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Critics called SLO housing ballot measure confusing, manipulative. Voters listened.

A view of San Luis Obispo. Voters appear to have rejected Measure B-17’s nondiscrimination in housing policy in the early returns of the citizen-led initiative.
A view of San Luis Obispo. Voters appear to have rejected Measure B-17’s nondiscrimination in housing policy in the early returns of the citizen-led initiative. lclark@thetribunenews.com

San Luis Obispo voters appear to have rejected a controversial vote-by-mail special election on a new housing policy that the City Council said would have jeopardized affordable housing programs.

The special election on the citizen-led Measure B-17 “nondiscrimination in housing” proposal ended Tuesday with nearly 71 percent voting against the initiative. As of 8:01 p.m. Tuesday, the latest tally, about 7,166 of 28,317 registered voters — roughly 25 percent — cast their ballots.

Clerk-recorder Tommy Gong said that the final votes from ballots sent Tuesday will be counted within the next day or two. And voters have until Wednesday to add their signatures to any unsigned ballot envelopes they mailed, as required by law.

But the defeat of the measure is all but certain given the wide margin.

The City Council authorized $160,000 to cover the costs for the special election. Gong said that the Clerk-Recorder’s Office hasn’t yet tallied the final bill for its work, which is still ongoing.

The citizen-initiated measure, first circulated by attorneys Dan Knight and Stew Jenkins, along with former city councilman Dan Carpenter, was in response to the city’s unpopular Rental Housing Inspection Program, adopted in 2015. Kevin P. Rice, a Los Angeles-area fireman and renter in the city who has been a thorn in the city’s side, also supported it.

Listen to the pro-Measure B-17 robocall for San Luis Obispo's mail-in special election (ballots for the "nondiscrimination in housing" measure must be postmarked by Aug. 22, 2017). The robocall contains disputed facts. The “Yes on B-17” robocalls

But in April, the City Council repealed the program, which required mandatory health and safety inspections of rental housing. To address substandard rental housing conditions, the council is working to encourage citizens to file complaints of code violations by improving community awareness of tenant rights and increasing fines against landlords who are repeat offenders.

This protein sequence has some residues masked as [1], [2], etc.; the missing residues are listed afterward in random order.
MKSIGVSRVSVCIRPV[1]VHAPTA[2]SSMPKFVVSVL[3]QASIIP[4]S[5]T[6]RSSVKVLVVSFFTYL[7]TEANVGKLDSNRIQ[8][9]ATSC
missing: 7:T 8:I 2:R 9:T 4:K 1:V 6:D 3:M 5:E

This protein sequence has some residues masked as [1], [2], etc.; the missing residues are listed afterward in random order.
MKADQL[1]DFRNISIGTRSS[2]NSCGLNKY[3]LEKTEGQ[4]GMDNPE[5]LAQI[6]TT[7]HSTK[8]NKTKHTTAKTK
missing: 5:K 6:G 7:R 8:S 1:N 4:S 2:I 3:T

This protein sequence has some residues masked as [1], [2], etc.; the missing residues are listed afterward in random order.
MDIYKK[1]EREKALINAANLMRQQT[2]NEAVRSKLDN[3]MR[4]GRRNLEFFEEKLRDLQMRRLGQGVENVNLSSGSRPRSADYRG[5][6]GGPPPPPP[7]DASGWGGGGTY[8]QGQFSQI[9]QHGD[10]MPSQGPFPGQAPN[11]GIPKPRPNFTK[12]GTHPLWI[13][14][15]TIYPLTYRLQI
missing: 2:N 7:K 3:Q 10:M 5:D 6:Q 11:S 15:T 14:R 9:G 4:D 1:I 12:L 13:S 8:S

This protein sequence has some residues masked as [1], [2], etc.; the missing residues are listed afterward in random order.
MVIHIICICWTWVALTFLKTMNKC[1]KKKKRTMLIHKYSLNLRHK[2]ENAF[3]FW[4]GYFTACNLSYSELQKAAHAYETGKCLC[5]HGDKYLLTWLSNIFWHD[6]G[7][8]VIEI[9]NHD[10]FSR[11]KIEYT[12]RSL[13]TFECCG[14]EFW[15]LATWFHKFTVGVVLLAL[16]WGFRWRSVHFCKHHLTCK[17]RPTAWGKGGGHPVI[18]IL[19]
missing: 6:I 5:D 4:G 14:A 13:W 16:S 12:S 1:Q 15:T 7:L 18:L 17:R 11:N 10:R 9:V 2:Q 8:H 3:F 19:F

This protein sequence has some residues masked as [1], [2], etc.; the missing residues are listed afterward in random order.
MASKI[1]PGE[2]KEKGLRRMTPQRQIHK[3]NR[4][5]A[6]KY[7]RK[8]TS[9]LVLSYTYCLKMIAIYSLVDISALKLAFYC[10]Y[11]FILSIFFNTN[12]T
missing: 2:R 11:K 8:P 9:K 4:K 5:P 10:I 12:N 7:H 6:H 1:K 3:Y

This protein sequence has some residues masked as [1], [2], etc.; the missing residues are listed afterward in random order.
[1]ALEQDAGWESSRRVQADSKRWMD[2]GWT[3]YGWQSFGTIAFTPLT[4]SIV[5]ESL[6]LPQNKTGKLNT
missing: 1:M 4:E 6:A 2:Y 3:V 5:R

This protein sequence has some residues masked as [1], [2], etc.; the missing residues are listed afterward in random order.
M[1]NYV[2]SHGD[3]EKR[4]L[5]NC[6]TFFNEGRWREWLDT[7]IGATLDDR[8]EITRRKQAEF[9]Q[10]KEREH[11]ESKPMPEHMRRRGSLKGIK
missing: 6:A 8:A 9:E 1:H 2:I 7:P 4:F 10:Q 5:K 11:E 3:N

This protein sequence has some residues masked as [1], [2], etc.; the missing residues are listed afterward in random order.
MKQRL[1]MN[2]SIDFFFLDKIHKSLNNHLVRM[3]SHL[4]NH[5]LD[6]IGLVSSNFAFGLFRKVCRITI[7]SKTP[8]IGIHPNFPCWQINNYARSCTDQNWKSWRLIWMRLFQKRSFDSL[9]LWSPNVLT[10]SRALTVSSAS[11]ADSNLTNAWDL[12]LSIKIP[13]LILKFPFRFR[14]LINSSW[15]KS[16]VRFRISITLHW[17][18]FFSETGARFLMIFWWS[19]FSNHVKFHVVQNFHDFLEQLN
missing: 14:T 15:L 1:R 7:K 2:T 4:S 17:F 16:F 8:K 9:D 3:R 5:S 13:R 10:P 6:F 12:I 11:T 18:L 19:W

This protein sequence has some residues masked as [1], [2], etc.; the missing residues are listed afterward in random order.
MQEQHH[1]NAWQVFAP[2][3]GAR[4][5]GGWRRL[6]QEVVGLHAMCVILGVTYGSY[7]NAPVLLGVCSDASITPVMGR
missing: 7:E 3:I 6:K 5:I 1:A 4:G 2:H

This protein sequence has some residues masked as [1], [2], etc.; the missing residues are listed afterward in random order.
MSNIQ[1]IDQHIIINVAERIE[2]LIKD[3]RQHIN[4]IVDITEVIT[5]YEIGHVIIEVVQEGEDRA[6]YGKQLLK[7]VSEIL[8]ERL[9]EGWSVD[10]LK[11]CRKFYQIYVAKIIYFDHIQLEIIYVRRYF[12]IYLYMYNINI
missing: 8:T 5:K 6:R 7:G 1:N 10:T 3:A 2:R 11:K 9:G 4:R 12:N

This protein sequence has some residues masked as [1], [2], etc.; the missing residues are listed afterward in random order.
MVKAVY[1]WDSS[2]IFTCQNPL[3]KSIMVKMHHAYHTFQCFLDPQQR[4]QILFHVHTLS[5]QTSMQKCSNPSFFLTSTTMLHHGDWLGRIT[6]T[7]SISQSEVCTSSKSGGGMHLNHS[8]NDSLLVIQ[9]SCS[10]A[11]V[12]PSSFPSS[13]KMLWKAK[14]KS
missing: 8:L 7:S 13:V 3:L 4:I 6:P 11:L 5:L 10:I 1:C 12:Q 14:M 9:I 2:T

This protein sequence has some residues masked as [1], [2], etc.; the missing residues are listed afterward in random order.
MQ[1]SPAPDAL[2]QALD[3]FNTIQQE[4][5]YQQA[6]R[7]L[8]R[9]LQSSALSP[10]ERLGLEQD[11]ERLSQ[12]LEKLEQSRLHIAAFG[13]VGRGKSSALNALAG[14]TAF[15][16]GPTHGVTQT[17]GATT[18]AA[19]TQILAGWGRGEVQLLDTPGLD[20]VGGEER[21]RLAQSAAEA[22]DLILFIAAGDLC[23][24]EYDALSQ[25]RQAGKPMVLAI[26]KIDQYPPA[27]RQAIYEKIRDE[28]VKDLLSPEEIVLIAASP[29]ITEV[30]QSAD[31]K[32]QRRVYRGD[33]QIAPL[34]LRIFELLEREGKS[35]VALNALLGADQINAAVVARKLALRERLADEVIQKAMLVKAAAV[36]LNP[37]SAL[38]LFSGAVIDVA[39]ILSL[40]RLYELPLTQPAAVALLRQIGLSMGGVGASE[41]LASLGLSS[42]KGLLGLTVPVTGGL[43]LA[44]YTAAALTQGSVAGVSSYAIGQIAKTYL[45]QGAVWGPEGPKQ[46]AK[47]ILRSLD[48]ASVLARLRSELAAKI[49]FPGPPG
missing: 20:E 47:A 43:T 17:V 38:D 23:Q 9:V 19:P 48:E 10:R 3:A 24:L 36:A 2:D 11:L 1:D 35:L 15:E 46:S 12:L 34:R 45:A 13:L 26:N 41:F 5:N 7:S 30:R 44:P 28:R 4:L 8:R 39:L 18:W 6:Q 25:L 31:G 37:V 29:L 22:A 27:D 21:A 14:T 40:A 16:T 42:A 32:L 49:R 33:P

“I never understood why they filed the petition,” said Councilwoman Carlyn Christianson. “Once the election happened in November, you had four council members saying openly and repeatedly they didn’t want to keep (Rental Housing Inspection Program) as it was.”

Christianson said the council listened to constituents.

If adopted, the proposed replacement law would have prohibited any kind of city housing policy that discriminates against people on the basis of factors such as age, gender, sexual identity, disability, income and inability or ability to own a home.

The backers of the initiative said it would have permanently prevented any City Council from re-instating a rental housing inspection program without voter approval.

But the City Council lobbied against it, saying the new policy would create legal loopholes that could undermine housing programs designed to help poor people, students and seniors. They believed someone could sue the city, claiming programs designed to help poor people and seniors, such as inclusionary housing and mobile home rent control programs, are discriminatory based on income levels.

Despite the defeat, Rice took credit for the repeal on Tuesday night, saying the petition, filed with the city in February, forced the council to repeal the law in April.

Rice also said Mayor Heidi Harmon, who supported repeal, should have called a special meeting as soon as she was seated in December to take the program off the books. A community forum was called in February, leading to repeal.

“Heidi didn’t take the reins,” Rice said. “If she had, this petition might not have been filed.”

But City Attorney Christine Dietrick said she “wholeheartedly disagrees,” saying the new council needed to weigh the options and implications of repeal.

“It’s unrealistic to think they’d immediately call a meeting upon hitting the dais,” Dietrick said. “I think they moved pretty quickly on making an informed, thoughtful decision.”

A Peoples’ Self-Help Housing home ownership program helped Angela McCormick build her home in Templeton. The program requires low- and moderate-income homeowners to contribute construction labor, also known as “sweat equity,” to reduce the cost of

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